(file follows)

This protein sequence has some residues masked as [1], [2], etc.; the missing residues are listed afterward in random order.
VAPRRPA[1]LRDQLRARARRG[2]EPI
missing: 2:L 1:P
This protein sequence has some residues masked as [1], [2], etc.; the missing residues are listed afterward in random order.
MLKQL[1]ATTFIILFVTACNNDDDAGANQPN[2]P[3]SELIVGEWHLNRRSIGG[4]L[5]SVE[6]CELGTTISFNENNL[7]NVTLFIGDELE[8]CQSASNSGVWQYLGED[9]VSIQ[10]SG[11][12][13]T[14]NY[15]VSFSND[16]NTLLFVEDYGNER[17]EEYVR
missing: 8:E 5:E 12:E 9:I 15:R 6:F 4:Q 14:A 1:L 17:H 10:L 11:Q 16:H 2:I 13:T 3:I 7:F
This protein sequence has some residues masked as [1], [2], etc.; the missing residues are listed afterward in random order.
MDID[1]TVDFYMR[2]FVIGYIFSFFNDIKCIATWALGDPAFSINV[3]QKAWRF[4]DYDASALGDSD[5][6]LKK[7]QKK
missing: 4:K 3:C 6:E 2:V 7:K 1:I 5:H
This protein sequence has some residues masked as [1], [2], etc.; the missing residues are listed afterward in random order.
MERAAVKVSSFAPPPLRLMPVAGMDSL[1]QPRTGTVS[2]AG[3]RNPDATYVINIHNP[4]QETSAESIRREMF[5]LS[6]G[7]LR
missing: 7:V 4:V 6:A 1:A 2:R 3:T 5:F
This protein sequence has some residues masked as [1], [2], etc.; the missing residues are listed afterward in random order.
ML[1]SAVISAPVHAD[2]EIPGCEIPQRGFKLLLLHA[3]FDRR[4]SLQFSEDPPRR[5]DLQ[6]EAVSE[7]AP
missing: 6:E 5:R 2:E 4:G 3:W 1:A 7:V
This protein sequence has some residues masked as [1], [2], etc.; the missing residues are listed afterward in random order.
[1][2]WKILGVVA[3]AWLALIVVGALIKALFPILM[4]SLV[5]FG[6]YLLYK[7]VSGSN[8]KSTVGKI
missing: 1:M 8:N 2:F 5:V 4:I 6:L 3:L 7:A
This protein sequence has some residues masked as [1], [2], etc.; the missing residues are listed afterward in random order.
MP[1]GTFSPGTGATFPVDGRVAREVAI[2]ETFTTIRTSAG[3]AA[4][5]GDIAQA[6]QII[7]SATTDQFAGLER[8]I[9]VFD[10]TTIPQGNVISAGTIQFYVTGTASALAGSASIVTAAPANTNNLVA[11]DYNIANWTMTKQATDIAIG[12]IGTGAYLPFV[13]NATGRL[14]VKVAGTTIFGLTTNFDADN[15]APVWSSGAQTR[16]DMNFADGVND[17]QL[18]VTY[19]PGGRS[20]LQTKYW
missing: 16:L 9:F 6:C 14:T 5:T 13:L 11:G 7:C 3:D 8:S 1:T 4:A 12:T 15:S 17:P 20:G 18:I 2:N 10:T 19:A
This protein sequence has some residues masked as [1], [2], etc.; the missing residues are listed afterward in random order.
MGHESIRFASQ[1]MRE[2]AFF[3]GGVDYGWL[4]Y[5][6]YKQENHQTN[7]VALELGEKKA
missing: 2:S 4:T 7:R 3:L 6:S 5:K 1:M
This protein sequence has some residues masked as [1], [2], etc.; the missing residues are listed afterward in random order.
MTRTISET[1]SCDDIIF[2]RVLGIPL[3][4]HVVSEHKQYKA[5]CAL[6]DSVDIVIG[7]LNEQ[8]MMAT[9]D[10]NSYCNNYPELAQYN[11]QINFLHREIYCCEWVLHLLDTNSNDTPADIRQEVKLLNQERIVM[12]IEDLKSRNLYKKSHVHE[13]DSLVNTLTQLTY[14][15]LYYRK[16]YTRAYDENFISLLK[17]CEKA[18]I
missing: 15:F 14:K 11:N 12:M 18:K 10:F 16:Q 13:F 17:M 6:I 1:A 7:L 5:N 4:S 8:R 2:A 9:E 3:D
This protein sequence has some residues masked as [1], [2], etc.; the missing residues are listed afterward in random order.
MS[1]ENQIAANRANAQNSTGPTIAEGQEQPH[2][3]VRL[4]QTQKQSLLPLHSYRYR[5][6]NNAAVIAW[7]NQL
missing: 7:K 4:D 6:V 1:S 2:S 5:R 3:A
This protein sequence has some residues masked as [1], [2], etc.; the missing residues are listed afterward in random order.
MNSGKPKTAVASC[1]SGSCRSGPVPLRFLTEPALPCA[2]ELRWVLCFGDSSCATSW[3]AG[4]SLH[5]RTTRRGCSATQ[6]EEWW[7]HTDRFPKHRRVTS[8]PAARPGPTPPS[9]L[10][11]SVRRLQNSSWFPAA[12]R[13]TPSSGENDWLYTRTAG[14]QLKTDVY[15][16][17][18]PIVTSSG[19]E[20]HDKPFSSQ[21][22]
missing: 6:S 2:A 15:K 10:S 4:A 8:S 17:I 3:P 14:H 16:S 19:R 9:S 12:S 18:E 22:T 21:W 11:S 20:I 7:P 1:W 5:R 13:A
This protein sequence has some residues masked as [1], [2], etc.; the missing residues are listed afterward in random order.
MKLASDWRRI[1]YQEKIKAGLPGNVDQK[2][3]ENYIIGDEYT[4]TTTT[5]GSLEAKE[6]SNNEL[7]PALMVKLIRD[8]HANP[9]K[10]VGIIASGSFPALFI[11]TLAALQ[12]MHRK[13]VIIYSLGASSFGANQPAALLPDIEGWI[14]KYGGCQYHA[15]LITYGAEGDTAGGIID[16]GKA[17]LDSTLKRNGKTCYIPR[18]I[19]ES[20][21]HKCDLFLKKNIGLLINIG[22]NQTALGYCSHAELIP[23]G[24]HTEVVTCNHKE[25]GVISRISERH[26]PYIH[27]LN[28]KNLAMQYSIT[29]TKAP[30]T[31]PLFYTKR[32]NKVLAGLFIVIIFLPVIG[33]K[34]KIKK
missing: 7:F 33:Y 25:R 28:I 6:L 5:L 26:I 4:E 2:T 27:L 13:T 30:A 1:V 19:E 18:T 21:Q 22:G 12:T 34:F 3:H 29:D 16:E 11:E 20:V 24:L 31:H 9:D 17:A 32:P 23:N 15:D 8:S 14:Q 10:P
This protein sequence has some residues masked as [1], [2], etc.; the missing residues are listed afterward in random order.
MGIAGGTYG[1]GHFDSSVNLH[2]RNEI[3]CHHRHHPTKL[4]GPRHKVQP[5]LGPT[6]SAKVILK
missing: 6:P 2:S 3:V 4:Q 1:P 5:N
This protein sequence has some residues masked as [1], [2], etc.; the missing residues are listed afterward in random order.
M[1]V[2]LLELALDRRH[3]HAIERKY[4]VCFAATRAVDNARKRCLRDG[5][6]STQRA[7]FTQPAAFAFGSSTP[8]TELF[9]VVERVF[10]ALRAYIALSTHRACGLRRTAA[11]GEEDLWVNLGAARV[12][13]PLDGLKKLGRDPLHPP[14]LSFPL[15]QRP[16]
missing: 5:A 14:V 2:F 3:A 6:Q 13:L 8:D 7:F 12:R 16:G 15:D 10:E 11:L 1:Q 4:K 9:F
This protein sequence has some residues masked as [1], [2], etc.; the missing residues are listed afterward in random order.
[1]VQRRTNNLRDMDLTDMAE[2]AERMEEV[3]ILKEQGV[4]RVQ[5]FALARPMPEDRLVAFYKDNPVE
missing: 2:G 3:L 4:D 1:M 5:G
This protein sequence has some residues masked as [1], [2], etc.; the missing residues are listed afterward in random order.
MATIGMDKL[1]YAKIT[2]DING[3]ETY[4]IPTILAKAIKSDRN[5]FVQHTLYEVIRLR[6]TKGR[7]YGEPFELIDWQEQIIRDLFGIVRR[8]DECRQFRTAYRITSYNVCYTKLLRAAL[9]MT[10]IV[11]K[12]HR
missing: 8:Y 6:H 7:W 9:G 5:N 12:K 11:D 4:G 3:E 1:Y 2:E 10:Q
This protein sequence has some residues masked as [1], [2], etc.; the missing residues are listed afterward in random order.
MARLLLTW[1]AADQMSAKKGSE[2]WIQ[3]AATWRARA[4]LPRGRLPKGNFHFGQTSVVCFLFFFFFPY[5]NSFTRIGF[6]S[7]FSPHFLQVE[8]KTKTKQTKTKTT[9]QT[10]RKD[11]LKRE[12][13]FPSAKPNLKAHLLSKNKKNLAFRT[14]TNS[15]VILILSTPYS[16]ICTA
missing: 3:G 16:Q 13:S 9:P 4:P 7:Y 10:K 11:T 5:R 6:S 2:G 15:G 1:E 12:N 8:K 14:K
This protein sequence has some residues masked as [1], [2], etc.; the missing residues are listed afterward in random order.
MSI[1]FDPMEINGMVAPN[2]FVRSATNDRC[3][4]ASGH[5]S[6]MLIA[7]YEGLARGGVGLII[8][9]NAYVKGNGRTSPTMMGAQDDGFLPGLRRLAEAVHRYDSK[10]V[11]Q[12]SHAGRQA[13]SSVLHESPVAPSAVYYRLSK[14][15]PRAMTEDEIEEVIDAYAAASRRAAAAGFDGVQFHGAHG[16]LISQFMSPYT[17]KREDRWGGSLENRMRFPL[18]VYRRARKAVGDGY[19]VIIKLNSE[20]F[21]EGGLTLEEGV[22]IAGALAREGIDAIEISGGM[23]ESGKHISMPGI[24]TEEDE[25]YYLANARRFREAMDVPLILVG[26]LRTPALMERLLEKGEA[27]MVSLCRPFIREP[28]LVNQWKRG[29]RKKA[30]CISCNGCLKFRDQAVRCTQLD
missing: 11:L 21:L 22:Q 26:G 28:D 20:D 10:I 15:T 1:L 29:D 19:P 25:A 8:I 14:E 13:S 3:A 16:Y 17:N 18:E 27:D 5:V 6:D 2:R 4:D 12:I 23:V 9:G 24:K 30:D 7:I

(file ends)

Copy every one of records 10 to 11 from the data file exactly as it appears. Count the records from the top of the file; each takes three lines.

This protein sequence has some residues masked as [1], [2], etc.; the missing residues are listed afterward in random order.
MS[1]ENQIAANRANAQNSTGPTIAEGQEQPH[2][3]VRL[4]QTQKQSLLPLHSYRYR[5][6]NNAAVIAW[7]NQL
missing: 7:K 4:D 6:V 1:S 2:S 5:R 3:A
This protein sequence has some residues masked as [1], [2], etc.; the missing residues are listed afterward in random order.
MNSGKPKTAVASC[1]SGSCRSGPVPLRFLTEPALPCA[2]ELRWVLCFGDSSCATSW[3]AG[4]SLH[5]RTTRRGCSATQ[6]EEWW[7]HTDRFPKHRRVTS[8]PAARPGPTPPS[9]L[10][11]SVRRLQNSSWFPAA[12]R[13]TPSSGENDWLYTRTAG[14]QLKTDVY[15][16][17][18]PIVTSSG[19]E[20]HDKPFSSQ[21][22]
missing: 6:S 2:A 15:K 10:S 4:A 8:S 17:I 3:P 14:H 16:S 19:R 9:S 12:S 18:E 22:T 21:W 11:S 20:I 7:P 1:W 5:R 13:A